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Wisconsin National Guard works to end sexual assault

MADISON (WKOW) —  The Wisconsin National Guard is calling attention to its services to support sexual assault victims after reports surfaced earlier this year calling for change.

This April, teal ribbons hang in the lobby of the Guard headquarters in Madison to mark Sexual Assault Awareness Month.

There is one for every member who knows a sexual assault survivor. 

“The idea of the tree is to show the overarching impact that sexual assault has on an organization, so when an assault happens, there’s a ripple effect and it affects everybody in its path,” said Amber Garfoot, a victim advocate for the Guard.

Garfoot and about 50 other advocates throughout the state work to raise awareness with these efforts and find help for survivors.

She says she wanted to get involved because she knows someone impacted by sexual assault and the effect it can have on everyone around them.

“I want to make sure that others that experience crime still have the support systems in place that they need and have people that they can go to that they trust,” she told 27 News.

The advocates are trained and credentialed to help sexual assault survivors in the Army and Air Guard programs.

Advocate coordinator Katy Werginz works with support organizations across the state, like the Rape Crisis Center in Dane County and veterans centers, to provide resources to victims when they come forward to report incidents.

“It’s very difficult for victims to come forward, so the best thing to do is not judge the victims when they come forward,” she said.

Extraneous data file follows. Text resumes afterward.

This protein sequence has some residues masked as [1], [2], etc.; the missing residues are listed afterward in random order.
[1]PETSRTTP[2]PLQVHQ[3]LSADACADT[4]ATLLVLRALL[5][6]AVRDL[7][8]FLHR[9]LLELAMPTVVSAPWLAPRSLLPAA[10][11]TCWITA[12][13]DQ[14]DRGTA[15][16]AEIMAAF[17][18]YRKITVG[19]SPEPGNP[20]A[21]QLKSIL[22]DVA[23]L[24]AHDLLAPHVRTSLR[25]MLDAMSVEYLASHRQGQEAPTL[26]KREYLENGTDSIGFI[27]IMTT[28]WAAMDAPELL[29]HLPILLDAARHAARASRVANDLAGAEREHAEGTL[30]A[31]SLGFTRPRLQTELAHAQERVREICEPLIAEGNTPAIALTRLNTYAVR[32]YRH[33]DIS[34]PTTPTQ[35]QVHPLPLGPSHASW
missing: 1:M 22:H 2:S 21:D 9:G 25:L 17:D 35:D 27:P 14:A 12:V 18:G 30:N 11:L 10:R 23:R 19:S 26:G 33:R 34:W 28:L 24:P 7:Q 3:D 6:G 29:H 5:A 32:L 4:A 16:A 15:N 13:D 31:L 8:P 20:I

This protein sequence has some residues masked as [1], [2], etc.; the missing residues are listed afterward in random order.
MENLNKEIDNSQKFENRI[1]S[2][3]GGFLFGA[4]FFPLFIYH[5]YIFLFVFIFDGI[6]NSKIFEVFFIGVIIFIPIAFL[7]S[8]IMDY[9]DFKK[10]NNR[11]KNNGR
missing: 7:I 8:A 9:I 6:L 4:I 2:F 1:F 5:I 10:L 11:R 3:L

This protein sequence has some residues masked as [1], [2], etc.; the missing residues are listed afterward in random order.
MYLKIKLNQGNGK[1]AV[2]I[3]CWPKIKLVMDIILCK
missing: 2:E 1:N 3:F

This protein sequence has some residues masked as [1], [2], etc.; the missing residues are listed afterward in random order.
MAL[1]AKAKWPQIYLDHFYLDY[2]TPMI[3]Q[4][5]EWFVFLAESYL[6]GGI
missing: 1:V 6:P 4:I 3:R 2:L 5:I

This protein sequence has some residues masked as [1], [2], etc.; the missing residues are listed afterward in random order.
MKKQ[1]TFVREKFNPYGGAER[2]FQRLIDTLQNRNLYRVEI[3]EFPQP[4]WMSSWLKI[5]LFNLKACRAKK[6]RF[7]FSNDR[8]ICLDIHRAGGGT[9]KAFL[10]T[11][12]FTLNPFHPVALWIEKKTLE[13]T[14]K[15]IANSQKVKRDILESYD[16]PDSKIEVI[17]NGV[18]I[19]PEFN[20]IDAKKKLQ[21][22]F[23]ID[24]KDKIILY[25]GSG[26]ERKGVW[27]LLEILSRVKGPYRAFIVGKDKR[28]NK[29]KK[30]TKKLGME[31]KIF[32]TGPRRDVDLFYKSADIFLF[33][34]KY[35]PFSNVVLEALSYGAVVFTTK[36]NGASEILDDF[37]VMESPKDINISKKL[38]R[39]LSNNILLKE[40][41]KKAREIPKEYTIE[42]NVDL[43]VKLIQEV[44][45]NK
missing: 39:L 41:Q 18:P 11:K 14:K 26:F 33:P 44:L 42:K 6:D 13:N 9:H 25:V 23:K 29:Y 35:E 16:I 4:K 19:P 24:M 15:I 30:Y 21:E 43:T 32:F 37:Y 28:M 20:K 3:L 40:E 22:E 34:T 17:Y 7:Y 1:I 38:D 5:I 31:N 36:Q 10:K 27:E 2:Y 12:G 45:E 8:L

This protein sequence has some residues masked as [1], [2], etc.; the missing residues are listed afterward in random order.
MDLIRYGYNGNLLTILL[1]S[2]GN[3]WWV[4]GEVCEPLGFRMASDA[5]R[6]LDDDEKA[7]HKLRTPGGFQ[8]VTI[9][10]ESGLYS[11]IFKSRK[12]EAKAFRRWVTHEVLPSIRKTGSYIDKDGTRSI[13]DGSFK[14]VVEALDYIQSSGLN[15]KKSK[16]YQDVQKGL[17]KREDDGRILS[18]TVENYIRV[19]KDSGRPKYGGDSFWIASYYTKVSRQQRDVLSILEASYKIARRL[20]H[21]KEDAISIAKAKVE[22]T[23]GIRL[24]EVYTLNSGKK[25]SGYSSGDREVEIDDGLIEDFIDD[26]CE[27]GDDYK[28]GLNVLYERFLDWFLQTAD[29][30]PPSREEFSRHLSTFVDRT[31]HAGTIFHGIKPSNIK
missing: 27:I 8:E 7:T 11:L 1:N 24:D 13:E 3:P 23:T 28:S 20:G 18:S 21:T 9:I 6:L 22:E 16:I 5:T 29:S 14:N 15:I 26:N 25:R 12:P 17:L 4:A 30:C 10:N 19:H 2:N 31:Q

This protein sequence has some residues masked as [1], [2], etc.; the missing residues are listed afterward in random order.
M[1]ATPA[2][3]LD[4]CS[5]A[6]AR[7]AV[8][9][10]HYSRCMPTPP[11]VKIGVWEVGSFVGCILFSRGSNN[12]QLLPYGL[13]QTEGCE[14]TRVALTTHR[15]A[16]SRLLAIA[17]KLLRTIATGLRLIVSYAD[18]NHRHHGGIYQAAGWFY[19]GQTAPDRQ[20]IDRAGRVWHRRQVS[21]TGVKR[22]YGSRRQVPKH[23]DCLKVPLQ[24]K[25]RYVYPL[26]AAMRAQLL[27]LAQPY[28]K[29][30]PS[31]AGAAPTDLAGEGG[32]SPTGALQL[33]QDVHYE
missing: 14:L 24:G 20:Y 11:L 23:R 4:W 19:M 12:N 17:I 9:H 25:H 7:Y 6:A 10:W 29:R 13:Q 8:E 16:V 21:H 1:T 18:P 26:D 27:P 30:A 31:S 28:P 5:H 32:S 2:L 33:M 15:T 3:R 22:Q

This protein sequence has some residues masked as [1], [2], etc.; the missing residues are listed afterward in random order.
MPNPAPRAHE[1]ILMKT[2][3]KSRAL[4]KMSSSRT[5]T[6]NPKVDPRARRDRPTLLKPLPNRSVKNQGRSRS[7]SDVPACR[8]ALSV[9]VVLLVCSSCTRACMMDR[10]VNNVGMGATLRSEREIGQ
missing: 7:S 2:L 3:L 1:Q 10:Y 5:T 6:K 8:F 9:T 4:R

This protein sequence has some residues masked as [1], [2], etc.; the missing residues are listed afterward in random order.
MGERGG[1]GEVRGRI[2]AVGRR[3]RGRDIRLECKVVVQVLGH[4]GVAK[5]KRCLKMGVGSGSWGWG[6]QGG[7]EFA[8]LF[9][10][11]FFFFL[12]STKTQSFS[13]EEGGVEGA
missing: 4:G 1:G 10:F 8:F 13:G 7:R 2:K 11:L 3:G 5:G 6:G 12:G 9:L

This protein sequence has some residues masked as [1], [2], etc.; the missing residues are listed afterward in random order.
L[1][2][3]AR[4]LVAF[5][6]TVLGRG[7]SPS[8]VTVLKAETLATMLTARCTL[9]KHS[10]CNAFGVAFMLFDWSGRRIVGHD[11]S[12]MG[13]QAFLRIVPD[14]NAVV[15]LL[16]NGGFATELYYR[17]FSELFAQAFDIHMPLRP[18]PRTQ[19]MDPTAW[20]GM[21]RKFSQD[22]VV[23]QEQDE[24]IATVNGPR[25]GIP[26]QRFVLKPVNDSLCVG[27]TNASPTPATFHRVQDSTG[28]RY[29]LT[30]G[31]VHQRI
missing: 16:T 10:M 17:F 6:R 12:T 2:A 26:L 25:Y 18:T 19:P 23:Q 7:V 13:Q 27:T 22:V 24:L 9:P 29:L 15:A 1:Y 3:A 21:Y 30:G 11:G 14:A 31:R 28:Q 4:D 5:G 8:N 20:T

Working with the resource agencies gives the Guard advocates a chance to share best practices and find different approaches to helping victims.

“You get to hear some of the things that they’ve gone through or experienced and we can share best practices and different things that we’ve done to help victims in different ways because each victim is different,” Werginz told 27 News.

The Guard recently released statistics on the number of sexual assault reports, after a 2002 report surfaced earlier this year when Sen. Tammy Baldwin’s office called for an investigation.

The allegations claimed senior officers with the Wisconsin Air National Guard brushed aside reports of sexual assault and harassment. A master sergeant claimed there was a culture of sexual harassment that was overlooked.

Between 2013 and 2017, the guard received 52 reports of sexual assault. Thirty-two of those cases were referred to law enforcement and guard investigators determined 20 were related to the alleged victim or perpetrator’s military service.

Robert Brania, the Guard’s sexual assault response coordinator, says eight of those reports led to administrative action and two led to a court martial.

In the other cases, there wasn’t enough evidence or the victims chose not to move forward.

“If there is an expectation on the part of the public that these numbers should trend up or down, that might drive the train and from an advocacy standpoint, we want to place the victim in the driver’s seat, allow people to make their own decisions,” Brania told 27 News.

Guard officials are working to support victims in whatever way is most comfortable to them, but also educate all members to put an end to sexual assault.

“We’re talking about consent. These are issues that apply to everybody, regardless military service,” Brania said. “I try to make sure that the training connects with people and that it’s interesting, because this is a very applicable, relevant topic to everybody.”

Brania says the agency is drawing extra attention to the services available, as the spotlight remains on the issue of sexual assault in the military, but the Guard hasn’t made any changes to its sexual assault response program since allegations surfaced.

The governor’s office has also called for the National Guard to review how it investigates allegations of assault and the agency’s reporting procedures.

Jennifer Kliese

Weekend Anchor and Reporter, 27 News

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